Are GOP candidates playing the race card?

David Goldman AP Kenneth Dansby, center, of Greenville, S.C., confronts Republican presidential candidate former Pennsylvania Sen. Rick Santorum, right, at … Continued

David Goldman


Kenneth Dansby, center, of Greenville, S.C., confronts Republican presidential candidate former Pennsylvania Sen. Rick Santorum, right, at a campaign event on a recent comment about black people that has been criticized as being racially insensitive Sunday, Jan. 8, 2012, in Greenville, S.C. Both Newt Gingrich and Santorum faced criticism this week when they spoke of overhauling food stamps and other welfare programs by seeming to equate food stamp recipients and blacks.

The race card has come into play in the campaigning of GOP candidates in recent weeks, and it will surely be used in the future: The race card is being used because it sends a reassuring message to the white middle class that a particular GOP candidate is on their side.

That message, however, is getting to be a tougher sell all the time.

For the last thirty years, as the famous Congressional Budget Office study shows, the middle class in America has been falling farther and farther behind in terms of real income. I believe there is an accelerating “fear of falling,” in Barbara Ehrenreich’s memorable phrase, out of the middle class in America, no matter what your political affiliation. The challenge for Republican candidates, then, the candidates of the political party that has presided over the ravaging of the middle class in America, is to retain the loyalty of the GOP middle class and keep their votes.

Racially coded language is one way to do that. This has worked over and over again in American history because, I believe, “racial prejudice is America’s original sin.” The United States has a fundamental contradiction at its core; the ideals of freedom are contradicted by the reality of chattel slavery and its legacy in racism. As white Americans, we have not fully dealt with this contradiction, either in our faith or in our politics, and so it rises up again and again to haunt us.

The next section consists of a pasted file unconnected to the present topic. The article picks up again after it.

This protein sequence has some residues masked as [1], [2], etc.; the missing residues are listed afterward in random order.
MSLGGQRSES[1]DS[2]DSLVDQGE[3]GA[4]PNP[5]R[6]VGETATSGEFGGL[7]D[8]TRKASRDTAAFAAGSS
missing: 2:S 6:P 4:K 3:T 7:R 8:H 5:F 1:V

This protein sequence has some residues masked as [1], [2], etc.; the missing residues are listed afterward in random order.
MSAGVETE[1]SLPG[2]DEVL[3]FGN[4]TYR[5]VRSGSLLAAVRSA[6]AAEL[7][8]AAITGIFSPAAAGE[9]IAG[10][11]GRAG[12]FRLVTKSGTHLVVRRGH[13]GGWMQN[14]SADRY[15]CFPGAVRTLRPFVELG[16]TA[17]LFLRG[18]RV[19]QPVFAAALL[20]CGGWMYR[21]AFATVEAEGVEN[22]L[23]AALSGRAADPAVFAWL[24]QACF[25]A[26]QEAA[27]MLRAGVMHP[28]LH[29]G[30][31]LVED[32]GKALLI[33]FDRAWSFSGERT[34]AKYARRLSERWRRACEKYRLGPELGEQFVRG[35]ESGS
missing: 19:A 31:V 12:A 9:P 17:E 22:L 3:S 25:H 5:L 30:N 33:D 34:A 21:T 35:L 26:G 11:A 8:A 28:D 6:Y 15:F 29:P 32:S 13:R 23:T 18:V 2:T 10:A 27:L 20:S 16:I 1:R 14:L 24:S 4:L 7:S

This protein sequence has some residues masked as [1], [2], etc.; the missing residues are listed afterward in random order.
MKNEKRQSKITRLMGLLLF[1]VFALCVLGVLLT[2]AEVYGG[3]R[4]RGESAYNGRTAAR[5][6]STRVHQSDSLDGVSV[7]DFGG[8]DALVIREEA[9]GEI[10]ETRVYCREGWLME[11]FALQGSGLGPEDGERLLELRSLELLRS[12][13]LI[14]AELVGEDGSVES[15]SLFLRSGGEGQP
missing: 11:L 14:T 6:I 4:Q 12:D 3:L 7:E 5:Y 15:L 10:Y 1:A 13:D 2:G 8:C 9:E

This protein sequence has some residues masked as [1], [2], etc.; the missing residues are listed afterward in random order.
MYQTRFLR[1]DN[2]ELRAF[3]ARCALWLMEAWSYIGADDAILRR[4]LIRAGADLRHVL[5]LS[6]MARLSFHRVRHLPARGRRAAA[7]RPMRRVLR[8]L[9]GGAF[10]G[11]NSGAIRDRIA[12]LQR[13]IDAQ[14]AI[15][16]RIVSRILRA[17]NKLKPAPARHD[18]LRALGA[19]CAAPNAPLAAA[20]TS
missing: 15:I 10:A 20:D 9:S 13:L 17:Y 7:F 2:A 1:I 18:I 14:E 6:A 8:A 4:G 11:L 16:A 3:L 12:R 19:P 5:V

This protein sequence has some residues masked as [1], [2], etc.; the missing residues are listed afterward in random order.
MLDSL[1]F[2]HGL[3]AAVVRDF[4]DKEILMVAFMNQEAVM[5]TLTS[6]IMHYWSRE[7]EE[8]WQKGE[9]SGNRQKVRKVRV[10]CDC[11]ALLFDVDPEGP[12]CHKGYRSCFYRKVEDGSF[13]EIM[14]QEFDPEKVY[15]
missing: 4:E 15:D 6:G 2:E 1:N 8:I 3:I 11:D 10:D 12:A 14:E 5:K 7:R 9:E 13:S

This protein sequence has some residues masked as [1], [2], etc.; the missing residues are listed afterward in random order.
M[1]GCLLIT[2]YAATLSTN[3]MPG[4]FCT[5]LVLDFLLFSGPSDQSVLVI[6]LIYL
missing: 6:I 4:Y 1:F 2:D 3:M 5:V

Newt Gingrich and Rick Santorum have both recently been accused of making racially insensitive remarks. Gingrich told a group of senior citizens in New Hampshire that “Obama is the best food stamp president in American history” and that he would be willing to go the NAACP, if invited, and tell African-Americans to “demand paychecks and not be satisfied with food stamps.” NAACP President Benjamin Jealous, commenting on Gingrich’s remarks, pointed out that “The majority of people using food stamps are not African-American, and most people using food stamps have a job.” Indeed, according to 2010 Department of Agriculture data, 34 percent of food stamp recipients were white, 22 percent were African-American, 16 percent were Hispanic, 4 percent were Native American and 3 percent were Asian. The rest did not indicate ethnicity.

But that’s the point. White Americans are falling out of the middle class, some of them are on SNAP, the program that administers what is historically and commonly known as food stamps, and the remainder is fearful there is worse to come.

Of course, race-baiting regarding government assistance programs is not new. Ronald Reagan used the stereotype of the “welfare queen” exceptionally well, as Paul Krugman points out. During the 1976 campaign, Reagan also used the story “about how upset workers must be to see an able-bodied man using food stamps at the grocery store. In the South — but not in the North — the food-stamp user became a ‘strapping young buck’ buying T-bone steaks.”